• Brian says:

              *Sacramento (Which I know is pretty far south of the Oregon border, but I couldn’t think of any further North D1 Cali soccer programs off the top of my head)

          • James says:

            touche

  4. James says:

    Not that it ultimately will make a difference, but how did Washington win the Pac-12, but UCLA get seeded higher? Is it based off NSCAA rankings?

    • Ives Galarcep says:

      Nothing is based off the NSCAA rankings, which are pretty poor.

      UCLA had a better strength of schedule and they finished 1-0-1 against Washington head-to-head. UCLA wound up losing Pac-12 by virtue of a pair of draws vs. Oregon State. UCLA also has wins vs. Indiana, UCSB, Can State Northridge, Stanford (2X) and Cal. Washington’s big wins were Stanford (2X), Cal and Seattle (along w/tying UConn).

      • Dinho says:

        And, UC Irvine beats UCLA, Louisville, (ties Indiana) and beats Northridge three times…. but only gets 12. Lame.

  5. Jason Maxwell says:

    Washington should be ranked #1, they did finish above UCLA in the Pac-12 :D.

    I’d love to se a Seattle – Washington matchup.

  6. Soccerhorn says:

    any place to go for the exact schedule? The whens and wheres?

  7. Steevens says:

    U Wisconsin-Madison vs. U Wisconsin -Milwaukee in the play-in round AND U Washington against Seattle U if Seattle beat Creighton.

    I am torn between feeling these sort of local matchups are great for the fan experience and probably ticket sales, and feeling that local rivals should be kept apart until later rounds.

  8. beto says:

    my pick: final four Uconn vs. Maryland / Washington vs. Georgetown – Washington over Maryland in the final.

  9. Jason says:

    How did Creighton and St. John’s make the tournament?

    Creighton didn’t beat any teams of note, and lost 8 games, yet they get a home game over Providence who made the big east championship final. Keep in mind that they lost to Seton Hall, William and Mary, and lost at home to Villanova. AND THEY LOST TO PROVIDENCE TWICE IN A ROW?!?!?!

    Meanwhile, St. John’s didn’t even make their conference tournament, and lost to Xavier at home. Yet, Xavier gets bypassed when they had the chance to win their conference on the last day of the season. and finished the conference in 3rd.

    I wonder if Masur and Bolowich are a part of the selection committee?!?!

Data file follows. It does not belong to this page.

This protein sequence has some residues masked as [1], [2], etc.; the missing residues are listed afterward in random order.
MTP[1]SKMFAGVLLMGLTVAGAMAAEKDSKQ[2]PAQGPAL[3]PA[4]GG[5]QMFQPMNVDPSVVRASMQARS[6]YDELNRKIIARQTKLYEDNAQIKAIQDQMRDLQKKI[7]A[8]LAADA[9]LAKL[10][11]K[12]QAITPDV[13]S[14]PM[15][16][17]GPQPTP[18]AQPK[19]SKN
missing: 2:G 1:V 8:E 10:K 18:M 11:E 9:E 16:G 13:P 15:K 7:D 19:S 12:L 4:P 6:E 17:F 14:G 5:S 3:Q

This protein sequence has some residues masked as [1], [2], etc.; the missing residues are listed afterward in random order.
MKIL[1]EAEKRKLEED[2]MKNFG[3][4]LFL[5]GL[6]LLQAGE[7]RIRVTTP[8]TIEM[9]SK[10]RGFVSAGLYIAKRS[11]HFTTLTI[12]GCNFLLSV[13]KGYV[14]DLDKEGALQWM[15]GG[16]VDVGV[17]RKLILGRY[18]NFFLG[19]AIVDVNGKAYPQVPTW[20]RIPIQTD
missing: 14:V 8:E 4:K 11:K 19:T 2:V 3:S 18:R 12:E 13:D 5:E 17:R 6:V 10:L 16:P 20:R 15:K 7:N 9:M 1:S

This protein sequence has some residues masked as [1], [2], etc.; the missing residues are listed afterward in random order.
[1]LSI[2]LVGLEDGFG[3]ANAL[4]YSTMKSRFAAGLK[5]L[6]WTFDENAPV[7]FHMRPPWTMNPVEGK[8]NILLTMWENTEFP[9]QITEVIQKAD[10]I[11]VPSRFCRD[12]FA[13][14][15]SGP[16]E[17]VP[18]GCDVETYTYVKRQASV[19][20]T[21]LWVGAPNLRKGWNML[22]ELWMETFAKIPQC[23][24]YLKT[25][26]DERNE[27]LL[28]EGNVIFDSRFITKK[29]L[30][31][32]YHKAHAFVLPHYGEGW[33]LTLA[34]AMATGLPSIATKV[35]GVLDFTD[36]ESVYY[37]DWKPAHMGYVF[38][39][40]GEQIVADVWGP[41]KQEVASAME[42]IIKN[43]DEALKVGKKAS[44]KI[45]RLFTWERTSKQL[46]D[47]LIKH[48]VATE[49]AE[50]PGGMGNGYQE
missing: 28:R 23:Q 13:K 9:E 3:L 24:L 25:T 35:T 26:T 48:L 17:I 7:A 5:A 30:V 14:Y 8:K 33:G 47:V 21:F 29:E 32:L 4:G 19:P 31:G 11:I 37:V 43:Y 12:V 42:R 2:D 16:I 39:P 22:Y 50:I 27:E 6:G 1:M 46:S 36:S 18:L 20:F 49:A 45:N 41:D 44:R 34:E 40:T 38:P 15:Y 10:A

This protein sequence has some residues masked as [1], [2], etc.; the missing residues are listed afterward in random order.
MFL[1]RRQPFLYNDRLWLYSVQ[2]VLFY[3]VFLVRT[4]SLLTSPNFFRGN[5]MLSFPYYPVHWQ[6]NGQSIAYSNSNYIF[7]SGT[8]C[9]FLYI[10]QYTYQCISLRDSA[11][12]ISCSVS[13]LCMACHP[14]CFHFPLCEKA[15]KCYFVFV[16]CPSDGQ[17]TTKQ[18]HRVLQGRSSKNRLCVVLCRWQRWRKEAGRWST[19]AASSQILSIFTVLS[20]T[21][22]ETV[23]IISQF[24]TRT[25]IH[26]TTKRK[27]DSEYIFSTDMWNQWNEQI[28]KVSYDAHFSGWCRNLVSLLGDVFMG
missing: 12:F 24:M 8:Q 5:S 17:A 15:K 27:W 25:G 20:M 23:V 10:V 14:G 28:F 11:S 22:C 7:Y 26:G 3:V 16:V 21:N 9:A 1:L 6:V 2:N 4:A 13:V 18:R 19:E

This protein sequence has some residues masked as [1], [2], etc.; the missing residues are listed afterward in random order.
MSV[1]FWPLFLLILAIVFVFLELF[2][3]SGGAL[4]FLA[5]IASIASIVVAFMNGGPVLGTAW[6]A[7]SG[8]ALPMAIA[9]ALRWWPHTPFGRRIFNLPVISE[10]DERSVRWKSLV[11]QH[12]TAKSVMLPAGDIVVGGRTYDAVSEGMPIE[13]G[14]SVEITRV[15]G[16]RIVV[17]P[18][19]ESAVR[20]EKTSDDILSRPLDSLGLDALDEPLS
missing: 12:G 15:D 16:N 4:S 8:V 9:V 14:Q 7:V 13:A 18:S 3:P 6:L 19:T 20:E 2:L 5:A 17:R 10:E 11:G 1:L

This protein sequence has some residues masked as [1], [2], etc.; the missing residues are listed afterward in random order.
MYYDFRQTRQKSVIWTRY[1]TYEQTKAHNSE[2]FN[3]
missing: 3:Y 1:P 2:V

• adam says:

      Stanford is a little more puzzling to me. So they beat an overrated Cal team to end the season… what else did they do this year? I know that’s a hard conference to play in, but… it’s not “3-5-2 is good enough” hard. They’d be neutral-field dogs to half of the ACC teams that didn’t make the tourney.

      Could say the same thing about Northwestern: they finished the season 3-6-3 and are hosting a match? Ridiculous.

  10. Rob218 says:

    Ives, how does the NCAA justify not giving Maryland a four seed or higher?

    Compared to Notre Dame – they drew 1-1 in South Bend, they shared the ACC regular season title, and Maryland won the conference championship while ND was knocked out in the semis.

    Compared to Cal – Maryland lost to Cal in OT, but it was the second game of the season and at Cal. Does the NCAA give that much credibility to a game played two and a half months ago? I find that hard to believe when Maryland won its last seven games and their conference championship and Cal has lost four of its last seven games to close the regular season.

    The NCAA dropped the ball! Doesn’t matter though! We’ll win it regardless!

    • Jason says:

      But Rob, they only won the regular and postseason titles in the most difficult conference in the country. How is that deserving of a top seed?

  11. Zippy Rules says:

    This selection is a testament to the shameful politics of college soccer that have plagued the “system” forever and will seemingly never end. Need I say more than tournament bound Creighton or unseeded Akron? Shameful for schools that killed it and can’t get a sniff.